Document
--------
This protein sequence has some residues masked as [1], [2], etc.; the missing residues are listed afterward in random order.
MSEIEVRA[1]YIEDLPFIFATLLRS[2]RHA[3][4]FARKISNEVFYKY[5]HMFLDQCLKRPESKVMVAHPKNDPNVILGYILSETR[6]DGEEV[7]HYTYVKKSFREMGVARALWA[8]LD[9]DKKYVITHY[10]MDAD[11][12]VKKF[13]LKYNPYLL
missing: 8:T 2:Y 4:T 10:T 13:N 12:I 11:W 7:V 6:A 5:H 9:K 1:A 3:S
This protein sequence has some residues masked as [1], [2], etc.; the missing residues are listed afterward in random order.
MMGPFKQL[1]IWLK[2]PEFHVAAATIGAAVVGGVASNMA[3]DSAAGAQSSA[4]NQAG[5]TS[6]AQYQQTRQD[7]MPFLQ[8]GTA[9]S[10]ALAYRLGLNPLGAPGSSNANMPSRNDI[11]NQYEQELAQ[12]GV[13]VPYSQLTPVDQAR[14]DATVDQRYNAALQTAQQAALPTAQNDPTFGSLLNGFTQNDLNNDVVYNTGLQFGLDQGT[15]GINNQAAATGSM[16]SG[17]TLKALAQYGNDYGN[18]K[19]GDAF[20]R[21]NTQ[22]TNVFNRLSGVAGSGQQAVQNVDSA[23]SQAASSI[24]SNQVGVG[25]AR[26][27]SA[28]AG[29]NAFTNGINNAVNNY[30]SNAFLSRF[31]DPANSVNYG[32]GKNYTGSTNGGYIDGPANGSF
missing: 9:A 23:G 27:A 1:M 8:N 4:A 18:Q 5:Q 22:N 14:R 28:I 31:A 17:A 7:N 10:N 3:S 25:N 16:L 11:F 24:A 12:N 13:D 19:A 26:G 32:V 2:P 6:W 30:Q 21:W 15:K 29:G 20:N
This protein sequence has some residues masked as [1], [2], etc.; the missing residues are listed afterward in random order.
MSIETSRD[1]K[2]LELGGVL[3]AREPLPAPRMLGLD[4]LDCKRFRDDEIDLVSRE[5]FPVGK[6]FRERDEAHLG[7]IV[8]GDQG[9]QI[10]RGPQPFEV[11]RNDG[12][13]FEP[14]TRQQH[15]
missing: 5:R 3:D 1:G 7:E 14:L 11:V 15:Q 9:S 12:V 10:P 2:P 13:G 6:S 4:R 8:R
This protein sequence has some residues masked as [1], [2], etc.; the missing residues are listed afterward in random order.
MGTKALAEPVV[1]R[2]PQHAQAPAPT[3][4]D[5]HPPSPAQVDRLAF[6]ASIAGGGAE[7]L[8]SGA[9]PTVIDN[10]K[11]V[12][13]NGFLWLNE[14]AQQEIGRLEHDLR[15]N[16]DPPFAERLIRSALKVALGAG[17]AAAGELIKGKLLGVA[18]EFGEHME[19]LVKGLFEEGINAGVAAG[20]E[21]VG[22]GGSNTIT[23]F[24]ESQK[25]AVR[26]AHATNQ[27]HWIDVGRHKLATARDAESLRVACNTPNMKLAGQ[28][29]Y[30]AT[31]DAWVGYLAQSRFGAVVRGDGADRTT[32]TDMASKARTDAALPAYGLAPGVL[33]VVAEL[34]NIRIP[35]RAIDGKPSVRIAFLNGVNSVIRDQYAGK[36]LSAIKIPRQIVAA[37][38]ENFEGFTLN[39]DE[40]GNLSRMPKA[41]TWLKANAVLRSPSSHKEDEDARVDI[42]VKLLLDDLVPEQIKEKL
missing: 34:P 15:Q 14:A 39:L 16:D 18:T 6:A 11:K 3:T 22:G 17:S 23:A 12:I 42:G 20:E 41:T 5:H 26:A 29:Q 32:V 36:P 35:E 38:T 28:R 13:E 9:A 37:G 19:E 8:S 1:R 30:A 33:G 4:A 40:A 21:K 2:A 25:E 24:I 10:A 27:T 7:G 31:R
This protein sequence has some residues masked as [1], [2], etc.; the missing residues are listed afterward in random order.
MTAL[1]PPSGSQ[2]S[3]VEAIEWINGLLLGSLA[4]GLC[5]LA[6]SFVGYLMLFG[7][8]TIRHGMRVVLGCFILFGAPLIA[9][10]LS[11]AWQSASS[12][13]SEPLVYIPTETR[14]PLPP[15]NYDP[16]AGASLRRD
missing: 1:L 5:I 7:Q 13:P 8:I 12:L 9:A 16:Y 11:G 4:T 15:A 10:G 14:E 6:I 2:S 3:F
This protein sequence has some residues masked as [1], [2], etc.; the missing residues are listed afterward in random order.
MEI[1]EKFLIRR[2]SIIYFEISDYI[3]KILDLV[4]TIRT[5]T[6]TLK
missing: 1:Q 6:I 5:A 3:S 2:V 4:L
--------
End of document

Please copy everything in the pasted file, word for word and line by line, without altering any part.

This protein sequence has some residues masked as [1], [2], etc.; the missing residues are listed afterward in random order.
MSEIEVRA[1]YIEDLPFIFATLLRS[2]RHA[3][4]FARKISNEVFYKY[5]HMFLDQCLKRPESKVMVAHPKNDPNVILGYILSETR[6]DGEEV[7]HYTYVKKSFREMGVARALWA[8]LD[9]DKKYVITHY[10]MDAD[11][12]VKKF[13]LKYNPYLL
missing: 8:T 2:Y 4:T 10:T 13:N 12:I 11:W 7:V 6:A 5:H 9:K 1:A 3:S
This protein sequence has some residues masked as [1], [2], etc.; the missing residues are listed afterward in random order.
MMGPFKQL[1]IWLK[2]PEFHVAAATIGAAVVGGVASNMA[3]DSAAGAQSSA[4]NQAG[5]TS[6]AQYQQTRQD[7]MPFLQ[8]GTA[9]S[10]ALAYRLGLNPLGAPGSSNANMPSRNDI[11]NQYEQELAQ[12]GV[13]VPYSQLTPVDQAR[14]DATVDQRYNAALQTAQQAALPTAQNDPTFGSLLNGFTQNDLNNDVVYNTGLQFGLDQGT[15]GINNQAAATGSM[16]SG[17]TLKALAQYGNDYGN[18]K[19]GDAF[20]R[21]NTQ[22]TNVFNRLSGVAGSGQQAVQNVDSA[23]SQAASSI[24]SNQVGVG[25]AR[26][27]SA[28]AG[29]NAFTNGINNAVNNY[30]SNAFLSRF[31]DPANSVNYG[32]GKNYTGSTNGGYIDGPANGSF
missing: 9:A 23:G 27:A 1:M 8:N 4:A 18:Q 5:Q 22:N 14:R 28:I 31:A 17:A 7:N 10:N 3:S 25:N 16:L 11:F 24:A 12:N 13:D 19:A 26:G 32:V 2:P 6:W 30:Q 21:W 15:K 29:G 20:N
This protein sequence has some residues masked as [1], [2], etc.; the missing residues are listed afterward in random order.
MSIETSRD[1]K[2]LELGGVL[3]AREPLPAPRMLGLD[4]LDCKRFRDDEIDLVSRE[5]FPVGK[6]FRERDEAHLG[7]IV[8]GDQG[9]QI[10]RGPQPFEV[11]RNDG[12][13]FEP[14]TRQQH[15]
missing: 5:R 3:D 1:G 7:E 14:L 11:V 15:Q 9:S 12:V 10:P 2:P 13:G 6:S 4:R 8:R
This protein sequence has some residues masked as [1], [2], etc.; the missing residues are listed afterward in random order.
MGTKALAEPVV[1]R[2]PQHAQAPAPT[3][4]D[5]HPPSPAQVDRLAF[6]ASIAGGGAE[7]L[8]SGA[9]PTVIDN[10]K[11]V[12][13]NGFLWLNE[14]AQQEIGRLEHDLR[15]N[16]DPPFAERLIRSALKVALGAG[17]AAAGELIKGKLLGVA[18]EFGEHME[19]LVKGLFEEGINAGVAAG[20]E[21]VG[22]GGSNTIT[23]F[24]ESQK[25]AVR[26]AHATNQ[27]HWIDVGRHKLATARDAESLRVACNTPNMKLAGQ[28][29]Y[30]AT[31]DAWVGYLAQSRFGAVVRGDGADRTT[32]TDMASKARTDAALPAYGLAPGVL[33]VVAEL[34]NIRIP[35]RAIDGKPSVRIAFLNGVNSVIRDQYAGK[36]LSAIKIPRQIVAA[37][38]ENFEGFTLN[39]DE[40]GNLSRMPKA[41]TWLKANAVLRSPSSHKEDEDARVDI[42]VKLLLDDLVPEQIKEKL
missing: 34:P 15:Q 14:A 39:L 16:D 18:T 6:A 11:K 3:T 22:G 17:S 23:A 12:I 42:G 20:E 41:T 5:H 26:A 29:Q 32:V 36:P 35:E 38:T 28:R 13:E 9:A 37:G 19:E 8:S 1:R 30:A 33:G 4:A 40:A 21:K 2:A 25:E 24:I 10:A 27:T 7:G 31:R
This protein sequence has some residues masked as [1], [2], etc.; the missing residues are listed afterward in random order.
MTAL[1]PPSGSQ[2]S[3]VEAIEWINGLLLGSLA[4]GLC[5]LA[6]SFVGYLMLFG[7][8]TIRHGMRVVLGCFILFGAPLIA[9][10]LS[11]AWQSASS[12][13]SEPLVYIPTETR[14]PLPP[15]NYDP[16]AGASLRRD
missing: 1:L 5:I 7:Q 13:P 8:I 12:L 9:A 16:Y 11:G 4:T 15:A 10:G 14:E 6:I 2:S 3:F
This protein sequence has some residues masked as [1], [2], etc.; the missing residues are listed afterward in random order.
MEI[1]EKFLIRR[2]SIIYFEISDYI[3]KILDLV[4]TIRT[5]T[6]TLK
missing: 1:Q 6:I 5:A 3:S 2:V 4:L